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Time to address insecurity in our dear country Nigeria

102

Students of history may not easily forget that one of the major reasons why many empires collapsed in the ancient of days was insecurity within the polity.

Internal insecurity could be brought about by many factors. The factors may include but not limited to tribalism, nepotism, sectionalism, favouritism, discrimination based on religion or reckless acts of impunity.

When in 2002, Mohammed Yusuf founded his religious organization that would later metamorphose into the presently-dreaded terrorist group known as Boko Haram, no Nigerian had ever imagined that such an organization would end up as a national headache to the people and governments of Nigeria.

Boko Haram had, as at early 2015, taken over many communities in the North-east of Nigeria, especially in such states as Borno, Yobe and Adamawa.

The situation was so bad that the terrorist group had, with ease, dismantled the Nigerian flag and in its place hoisted theirs in many communities in the North-east.

When the group started initially, their main target was any thing associated with Christianity. Hence churches in the North of Nigeria were randomly attacked, with deadly consequences.

The objective of the group was to declare an Islamist state of their own. Boko Haram means western civilization is evil.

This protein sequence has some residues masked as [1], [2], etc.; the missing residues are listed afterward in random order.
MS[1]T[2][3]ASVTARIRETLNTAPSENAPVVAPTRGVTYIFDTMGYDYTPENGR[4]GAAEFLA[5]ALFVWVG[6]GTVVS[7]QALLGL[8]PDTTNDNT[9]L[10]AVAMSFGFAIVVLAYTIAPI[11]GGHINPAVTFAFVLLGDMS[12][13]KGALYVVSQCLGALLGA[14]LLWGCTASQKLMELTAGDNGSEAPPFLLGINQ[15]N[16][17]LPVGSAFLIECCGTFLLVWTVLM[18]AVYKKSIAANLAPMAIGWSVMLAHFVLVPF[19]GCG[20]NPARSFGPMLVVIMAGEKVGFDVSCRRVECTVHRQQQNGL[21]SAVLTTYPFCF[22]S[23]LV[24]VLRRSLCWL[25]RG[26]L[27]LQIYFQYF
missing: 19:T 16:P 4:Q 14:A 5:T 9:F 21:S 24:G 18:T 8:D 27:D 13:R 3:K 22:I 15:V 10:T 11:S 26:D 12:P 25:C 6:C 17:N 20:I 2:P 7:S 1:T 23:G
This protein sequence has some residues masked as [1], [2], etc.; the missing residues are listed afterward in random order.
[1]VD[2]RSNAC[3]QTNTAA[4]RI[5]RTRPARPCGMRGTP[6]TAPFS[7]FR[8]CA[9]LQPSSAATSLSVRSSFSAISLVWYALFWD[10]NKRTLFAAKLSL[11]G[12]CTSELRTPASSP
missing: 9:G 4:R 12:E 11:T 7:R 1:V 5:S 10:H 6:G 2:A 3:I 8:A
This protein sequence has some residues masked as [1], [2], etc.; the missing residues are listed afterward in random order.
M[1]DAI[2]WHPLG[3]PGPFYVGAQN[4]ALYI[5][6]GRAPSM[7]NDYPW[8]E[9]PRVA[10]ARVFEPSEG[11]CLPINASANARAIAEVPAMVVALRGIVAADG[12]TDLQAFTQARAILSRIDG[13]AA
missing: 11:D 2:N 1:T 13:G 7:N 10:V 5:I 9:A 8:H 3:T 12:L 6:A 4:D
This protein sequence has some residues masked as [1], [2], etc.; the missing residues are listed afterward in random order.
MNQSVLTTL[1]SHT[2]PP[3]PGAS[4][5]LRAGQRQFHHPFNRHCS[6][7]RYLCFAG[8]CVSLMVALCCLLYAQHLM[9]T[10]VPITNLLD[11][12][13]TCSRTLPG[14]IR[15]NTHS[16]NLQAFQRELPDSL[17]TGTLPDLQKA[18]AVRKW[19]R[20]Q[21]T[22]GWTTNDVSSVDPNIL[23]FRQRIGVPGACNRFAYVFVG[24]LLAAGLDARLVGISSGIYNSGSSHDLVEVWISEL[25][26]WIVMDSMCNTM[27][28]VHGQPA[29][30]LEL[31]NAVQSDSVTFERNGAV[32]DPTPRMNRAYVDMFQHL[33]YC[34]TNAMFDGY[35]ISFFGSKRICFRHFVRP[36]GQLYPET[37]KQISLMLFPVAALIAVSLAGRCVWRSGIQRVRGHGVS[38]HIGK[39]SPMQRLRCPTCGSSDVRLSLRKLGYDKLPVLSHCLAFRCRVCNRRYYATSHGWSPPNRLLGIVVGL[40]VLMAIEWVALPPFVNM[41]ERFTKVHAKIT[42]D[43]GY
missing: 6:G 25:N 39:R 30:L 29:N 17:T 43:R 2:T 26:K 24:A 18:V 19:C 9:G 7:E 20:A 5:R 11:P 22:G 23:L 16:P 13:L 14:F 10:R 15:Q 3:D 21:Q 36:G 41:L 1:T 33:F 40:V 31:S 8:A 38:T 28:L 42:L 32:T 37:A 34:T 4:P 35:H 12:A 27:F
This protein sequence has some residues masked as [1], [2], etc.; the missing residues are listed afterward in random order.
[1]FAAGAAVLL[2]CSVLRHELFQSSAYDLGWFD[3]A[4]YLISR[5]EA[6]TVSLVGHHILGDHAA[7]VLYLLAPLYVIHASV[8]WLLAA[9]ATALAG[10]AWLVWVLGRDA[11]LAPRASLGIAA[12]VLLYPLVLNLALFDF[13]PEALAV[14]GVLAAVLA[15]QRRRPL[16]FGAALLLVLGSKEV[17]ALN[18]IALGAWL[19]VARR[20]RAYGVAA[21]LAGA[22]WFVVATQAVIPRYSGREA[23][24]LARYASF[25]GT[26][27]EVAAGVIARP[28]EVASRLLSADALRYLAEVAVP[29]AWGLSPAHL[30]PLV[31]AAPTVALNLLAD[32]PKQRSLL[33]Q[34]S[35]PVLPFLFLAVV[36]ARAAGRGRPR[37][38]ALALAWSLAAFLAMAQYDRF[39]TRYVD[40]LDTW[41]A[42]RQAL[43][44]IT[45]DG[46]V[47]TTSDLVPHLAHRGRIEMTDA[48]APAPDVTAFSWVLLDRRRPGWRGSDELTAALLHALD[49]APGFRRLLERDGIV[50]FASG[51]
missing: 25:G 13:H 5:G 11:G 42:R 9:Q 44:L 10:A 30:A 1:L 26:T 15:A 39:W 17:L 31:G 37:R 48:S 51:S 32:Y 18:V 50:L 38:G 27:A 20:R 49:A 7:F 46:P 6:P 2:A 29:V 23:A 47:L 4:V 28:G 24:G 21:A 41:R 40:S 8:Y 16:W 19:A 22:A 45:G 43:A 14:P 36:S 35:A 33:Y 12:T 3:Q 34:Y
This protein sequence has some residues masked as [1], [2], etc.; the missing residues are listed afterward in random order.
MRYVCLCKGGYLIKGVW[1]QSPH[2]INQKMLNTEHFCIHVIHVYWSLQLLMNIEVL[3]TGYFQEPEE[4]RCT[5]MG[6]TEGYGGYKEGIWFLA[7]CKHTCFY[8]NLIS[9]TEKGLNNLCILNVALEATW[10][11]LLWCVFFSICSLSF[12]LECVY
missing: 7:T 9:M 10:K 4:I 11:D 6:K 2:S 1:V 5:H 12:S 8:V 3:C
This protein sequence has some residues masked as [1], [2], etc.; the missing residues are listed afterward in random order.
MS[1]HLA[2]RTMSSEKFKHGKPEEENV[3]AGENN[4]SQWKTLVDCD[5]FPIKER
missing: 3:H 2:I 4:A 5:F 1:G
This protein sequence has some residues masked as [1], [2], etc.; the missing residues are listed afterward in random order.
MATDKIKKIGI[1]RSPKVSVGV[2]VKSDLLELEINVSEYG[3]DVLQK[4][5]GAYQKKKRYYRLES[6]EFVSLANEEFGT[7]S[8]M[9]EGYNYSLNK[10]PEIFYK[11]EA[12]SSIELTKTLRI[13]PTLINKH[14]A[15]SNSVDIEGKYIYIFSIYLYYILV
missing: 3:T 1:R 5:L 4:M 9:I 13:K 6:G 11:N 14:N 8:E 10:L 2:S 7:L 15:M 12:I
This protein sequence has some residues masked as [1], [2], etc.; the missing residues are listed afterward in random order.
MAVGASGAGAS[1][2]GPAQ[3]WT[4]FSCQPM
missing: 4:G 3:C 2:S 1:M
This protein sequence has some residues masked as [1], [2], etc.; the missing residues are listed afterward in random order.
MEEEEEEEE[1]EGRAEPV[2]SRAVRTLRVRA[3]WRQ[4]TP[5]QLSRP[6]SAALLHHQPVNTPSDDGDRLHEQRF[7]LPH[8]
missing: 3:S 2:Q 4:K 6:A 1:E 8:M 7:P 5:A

According to the group, any thing done to liberate themselves and the people of the areas in which they operated from Christians and adherents of western civilization, no matter how outrageous, was not only a step in the right direction but an act that would earn them automatic entry to heaven where they would be ‘served by seven virgins’.

In a nutshell, the insecurity in the North-east was brought about by islamist fundamentalism and gross irresponsibility.

Yet, the North-east challenge has led to a waste of the country’s dwindling resources, running into billions of dollars of United States of America. Still, there is hardly any day one or two deaths are not recorded over there.

As at December 2015, the Federal Government had given the impression that the insurgents had been defeated and annihilated. This claim, however, appears to be far from the truth.

Organized offensives are still being launched by the Boko Haram insurgents.

The latest was that of yesterday, Saturday 5th November, 2016 when a troop of gallant men and officers of the Nigerian Army was tactfully ambushed by a gang of insurgents at Gamboru-Ngala in Borno State.

The outcome of that aggression was the untimely and most sorrowful death of Lt Col Mohammed Abu Ali and four other soldiers.

Col Ali, it would be recalled, was the officer, then a Major, that fought very patriotically and gallantly to liberate Baga, an extreme North-eastern territory after Mongonu, less than twenty kilometres away from Doro, very close to Lake Chad in Born State from the Boko Haram in 2015. That feat had earned him a command promotion from the rank of a Major to that of a Lieutenant Colonel by the Chief of Army Staff, Lieutenant-General Burutai.

This young Nigerian Army officer and the four anonymous soldiers have been unpatriotically forced to have their lives and career cut off in the prime of their lives because of insincerity and inconsideration in our national leadership.